20. 4 out of 5

    Chant Cowen

    I'm familiar with Hofstadter's 'Gödel, Escher, Bach' (which I have yet to tackle), but this isn't so much a book written by Hotstadter entirely, but a collection of writings from various people known in the world of the philosophy of mind (Daniel Dennett being the other person that helped with the arranging of the articles in this book). I should also preface this by saying that I've read plenty of these articles in their original journals or other compilations (IE. Nagel's 'What is it to be like I'm familiar with Hofstadter's 'Gödel, Escher, Bach' (which I have yet to tackle), but this isn't so much a book written by Hotstadter entirely, but a collection of writings from various people known in the world of the philosophy of mind (Daniel Dennett being the other person that helped with the arranging of the articles in this book). I should also preface this by saying that I've read plenty of these articles in their original journals or other compilations (IE. Nagel's 'What is it to be like a bat' in Nagel's 'Mortal Questions' and Searle's 'Minds, Brains, and Computers' in too many books to count), so the articles that were new to me were of interest for me when diving into this volume. The book has a variety of writings that were originally published in philosophy journals, but others were more in the vain of short stories on the question of AI or consciousness studies, which I quite enjoyed reading and getting a feel for. One of particular interest would be Turing's paper, Dennet's paper 'Where Am I?', and Raymond Smullyan's 'An Unfortunate Dualist'. I would suggest for the curious reader to go through the book and pick articles to read of interest, but be noted that some articles are in response to one another, so do keep an eye on it. However a good collection.

  21. 4 out of 5

    Jhora Zakaryan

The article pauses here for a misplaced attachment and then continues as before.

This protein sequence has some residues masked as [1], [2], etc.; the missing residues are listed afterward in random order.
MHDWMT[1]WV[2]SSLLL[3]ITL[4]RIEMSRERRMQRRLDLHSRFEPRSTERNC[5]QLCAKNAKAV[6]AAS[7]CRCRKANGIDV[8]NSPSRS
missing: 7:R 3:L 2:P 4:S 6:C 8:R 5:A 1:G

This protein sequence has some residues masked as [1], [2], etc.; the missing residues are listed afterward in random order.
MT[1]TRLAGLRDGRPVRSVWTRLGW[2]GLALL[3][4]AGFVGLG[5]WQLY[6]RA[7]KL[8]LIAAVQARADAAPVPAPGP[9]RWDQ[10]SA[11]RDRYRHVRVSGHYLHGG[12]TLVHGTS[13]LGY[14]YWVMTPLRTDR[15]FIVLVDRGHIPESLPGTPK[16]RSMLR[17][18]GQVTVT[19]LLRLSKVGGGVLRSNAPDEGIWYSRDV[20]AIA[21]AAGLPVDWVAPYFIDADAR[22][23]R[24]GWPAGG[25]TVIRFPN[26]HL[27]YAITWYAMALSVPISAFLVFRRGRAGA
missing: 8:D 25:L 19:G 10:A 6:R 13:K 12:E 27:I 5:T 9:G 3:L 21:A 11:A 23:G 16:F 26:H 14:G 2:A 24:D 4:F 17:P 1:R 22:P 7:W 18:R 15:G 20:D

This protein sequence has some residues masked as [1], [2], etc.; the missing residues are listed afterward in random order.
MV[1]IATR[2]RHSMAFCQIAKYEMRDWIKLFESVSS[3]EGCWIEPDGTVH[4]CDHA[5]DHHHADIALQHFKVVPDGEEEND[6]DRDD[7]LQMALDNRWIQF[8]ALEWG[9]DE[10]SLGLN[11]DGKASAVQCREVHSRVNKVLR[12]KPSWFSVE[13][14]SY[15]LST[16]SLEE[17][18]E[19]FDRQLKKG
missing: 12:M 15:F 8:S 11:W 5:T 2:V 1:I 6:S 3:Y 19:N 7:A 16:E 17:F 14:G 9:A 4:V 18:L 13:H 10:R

This classic anthology of cognitive science introduces articles and excerpts by some of the last century's most remarkable thinkers. From the intricate prose of J. L. Borges to the groundbreaking article of A. Turing, "The Mind's I" attacks the fundamental mind-body problem from radically different angles. Is the consciousness hardware or software? Where is the sense of "self" located spatially? Is it a feature attributed solely to cellular organic beings, or can it be maintained in other medium This classic anthology of cognitive science introduces articles and excerpts by some of the last century's most remarkable thinkers. From the intricate prose of J. L. Borges to the groundbreaking article of A. Turing, "The Mind's I" attacks the fundamental mind-body problem from radically different angles. Is the consciousness hardware or software? Where is the sense of "self" located spatially? Is it a feature attributed solely to cellular organic beings, or can it be maintained in other mediums? Do conscious beings really possess free-will, or is it merely an illusion? After all, aren't we humans super-complex biological machines? Although not a scientific work in any way, "The Mind's I" is designed to constantly amuse the reader with fresh views on the subject. Each piece is followed by the authors' comments under sections called "Reflections". These comments provide valuable insight into, sometimes confusing, chapters they refer to. My only complaint is that some of the works (e.g "On Having No Head") seemed out of place and not consistent with the rest of the material in the book. But this minor concern does not diminish the value of the book in any way. If you're interested in the subject and are eager for some food for thought, you won't be disappointed.